A complete guide to divination
While it's sometimes described as ‘one of the great magics’ the word ‘Divination’ does not actually refer to a single practice or system, but is rather an umbrella term used to describe an immensely wide and varied collection of customs, superstitions and ritualized practices, and when I say ‘wide and varied’ I mean it.
Practices falling under the heading of ‘divination’ run the gamut all the way from more familiar forms like tarot reading, palmistry and astrology, to perhaps somewhat less well known practices like the reading of portents in the livers of sacrificed animals (no, really) and even phallomancy, which you can look up in your own time, but maybe not on your work computer.
What counts and what doesn’t and what are the different types and purposes of divination? In this post we’ll answer a few of these questions and offer a beginners guide to divination as an overarching concept. If however you’re eager to get cracking on some divination methods without all the background, be sure to check out our posts on the tarot and casting of runes which you can find here. You can always come back to the overview later or ask about it whilst communing with the divine.
So, what is divination?
Essentially what unites this diverse array of ritual methods and what makes them all count as ‘divinatory practices’ is a common focus and conviction. Namely, the belief that through the use of instruments and formalized procedures they can communicate with a source of knowledge beyond the mundane and that this communication can grant some insight, guidance or advice on past, present and even future events.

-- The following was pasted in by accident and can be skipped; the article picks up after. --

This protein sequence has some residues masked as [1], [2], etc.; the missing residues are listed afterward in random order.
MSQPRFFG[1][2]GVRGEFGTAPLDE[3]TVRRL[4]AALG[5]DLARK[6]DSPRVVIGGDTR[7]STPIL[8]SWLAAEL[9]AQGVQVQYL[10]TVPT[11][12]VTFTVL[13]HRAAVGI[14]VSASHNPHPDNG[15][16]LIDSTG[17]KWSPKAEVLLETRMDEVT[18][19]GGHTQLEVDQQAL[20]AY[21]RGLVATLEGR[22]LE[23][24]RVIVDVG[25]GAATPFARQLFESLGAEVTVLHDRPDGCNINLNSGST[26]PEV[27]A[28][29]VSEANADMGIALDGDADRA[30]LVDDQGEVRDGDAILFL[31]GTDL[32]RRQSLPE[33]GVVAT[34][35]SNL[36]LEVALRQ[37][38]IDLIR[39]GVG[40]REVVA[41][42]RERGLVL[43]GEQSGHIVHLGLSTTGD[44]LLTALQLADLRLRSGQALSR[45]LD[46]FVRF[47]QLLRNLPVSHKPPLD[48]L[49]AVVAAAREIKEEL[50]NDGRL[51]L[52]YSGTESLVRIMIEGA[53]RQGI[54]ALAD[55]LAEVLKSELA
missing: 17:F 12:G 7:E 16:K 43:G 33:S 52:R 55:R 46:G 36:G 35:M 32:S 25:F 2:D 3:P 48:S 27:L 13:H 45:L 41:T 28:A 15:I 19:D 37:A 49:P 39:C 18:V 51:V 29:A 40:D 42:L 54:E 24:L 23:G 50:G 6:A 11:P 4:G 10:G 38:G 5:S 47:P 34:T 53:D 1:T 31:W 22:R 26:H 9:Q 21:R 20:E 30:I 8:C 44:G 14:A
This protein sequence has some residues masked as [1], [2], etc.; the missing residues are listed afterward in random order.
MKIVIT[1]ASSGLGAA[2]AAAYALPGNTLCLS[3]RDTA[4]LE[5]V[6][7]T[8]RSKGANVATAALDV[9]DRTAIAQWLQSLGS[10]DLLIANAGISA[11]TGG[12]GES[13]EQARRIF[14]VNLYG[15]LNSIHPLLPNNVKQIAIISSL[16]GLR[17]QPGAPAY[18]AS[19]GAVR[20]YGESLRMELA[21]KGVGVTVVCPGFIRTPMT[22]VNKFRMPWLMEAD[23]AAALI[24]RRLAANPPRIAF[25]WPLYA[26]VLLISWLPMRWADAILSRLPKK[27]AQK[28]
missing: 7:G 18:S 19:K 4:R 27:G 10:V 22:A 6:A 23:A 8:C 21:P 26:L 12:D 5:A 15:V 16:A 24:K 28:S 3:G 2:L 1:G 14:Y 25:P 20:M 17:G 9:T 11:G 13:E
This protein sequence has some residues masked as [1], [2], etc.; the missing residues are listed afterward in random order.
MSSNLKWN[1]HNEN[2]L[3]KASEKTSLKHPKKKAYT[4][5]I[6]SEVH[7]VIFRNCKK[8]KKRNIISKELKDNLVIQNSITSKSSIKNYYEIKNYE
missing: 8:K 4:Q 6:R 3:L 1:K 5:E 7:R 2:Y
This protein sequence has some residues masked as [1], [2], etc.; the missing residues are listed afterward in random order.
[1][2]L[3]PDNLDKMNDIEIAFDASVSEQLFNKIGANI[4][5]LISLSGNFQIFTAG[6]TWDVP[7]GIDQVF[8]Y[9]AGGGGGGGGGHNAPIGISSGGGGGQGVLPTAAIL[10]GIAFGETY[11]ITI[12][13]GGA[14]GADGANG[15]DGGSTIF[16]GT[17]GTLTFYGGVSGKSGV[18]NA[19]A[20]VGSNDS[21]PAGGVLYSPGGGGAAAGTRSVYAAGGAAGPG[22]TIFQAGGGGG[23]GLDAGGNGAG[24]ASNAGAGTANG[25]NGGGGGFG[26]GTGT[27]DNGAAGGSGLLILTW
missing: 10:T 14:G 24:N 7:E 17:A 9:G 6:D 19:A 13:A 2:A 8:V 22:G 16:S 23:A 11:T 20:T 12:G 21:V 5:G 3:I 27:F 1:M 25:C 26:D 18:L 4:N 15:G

As Phyllis Curott founder of the Ara tradition in Wicca puts it “That's what divination is. It's a means of engaging in dialogue with divinity… You have a guidance system. A sacred, holy guidance system. The divine is available to you. You don't have to go through a priest or a priestess or anybody else to know what the sacred is and to know how to work by the sacred, how to be guided by it. Divination is the tool that enables you to have the guidance of the divine”. In short, divination is, as the anthropologist P. Curry describes it “constituted by, and constituting, an ongoing dialogue with more-than-human agents”.
Basically, the manifold and multiple forms of divination are just like folks having different types of cellphones. Whether you have an ancient Nokia the size of a house brick or the latest ‘Apple-I-phone -thingmawhatsit-7’ that costs as much as a house, when you make a call to a specific number, no matter what phone you have, it's going to the same place.